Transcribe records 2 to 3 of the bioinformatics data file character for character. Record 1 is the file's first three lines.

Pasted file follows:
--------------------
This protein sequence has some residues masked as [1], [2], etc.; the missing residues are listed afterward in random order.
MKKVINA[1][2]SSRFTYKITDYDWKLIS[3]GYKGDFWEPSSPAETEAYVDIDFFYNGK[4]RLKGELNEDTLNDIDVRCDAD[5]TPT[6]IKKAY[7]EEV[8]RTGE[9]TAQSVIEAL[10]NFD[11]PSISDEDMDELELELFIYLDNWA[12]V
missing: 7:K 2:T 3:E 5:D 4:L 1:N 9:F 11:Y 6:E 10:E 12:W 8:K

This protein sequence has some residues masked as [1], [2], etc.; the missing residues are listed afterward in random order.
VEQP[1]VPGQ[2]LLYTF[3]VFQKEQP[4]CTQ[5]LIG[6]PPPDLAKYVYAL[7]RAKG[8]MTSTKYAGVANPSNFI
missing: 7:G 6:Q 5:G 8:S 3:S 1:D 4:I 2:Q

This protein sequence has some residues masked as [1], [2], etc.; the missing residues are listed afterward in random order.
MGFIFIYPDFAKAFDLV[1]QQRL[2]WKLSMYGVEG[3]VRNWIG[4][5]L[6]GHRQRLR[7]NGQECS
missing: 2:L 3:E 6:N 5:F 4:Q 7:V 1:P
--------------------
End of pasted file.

This protein sequence has some residues masked as [1], [2], etc.; the missing residues are listed afterward in random order.
VEQP[1]VPGQ[2]LLYTF[3]VFQKEQP[4]CTQ[5]LIG[6]PPPDLAKYVYAL[7]RAKG[8]MTSTKYAGVANPSNFI
missing: 7:G 6:Q 5:G 8:S 3:S 1:D 4:I 2:Q

This protein sequence has some residues masked as [1], [2], etc.; the missing residues are listed afterward in random order.
MGFIFIYPDFAKAFDLV[1]QQRL[2]WKLSMYGVEG[3]VRNWIG[4][5]L[6]GHRQRLR[7]NGQECS
missing: 2:L 3:E 6:N 5:F 4:Q 7:V 1:P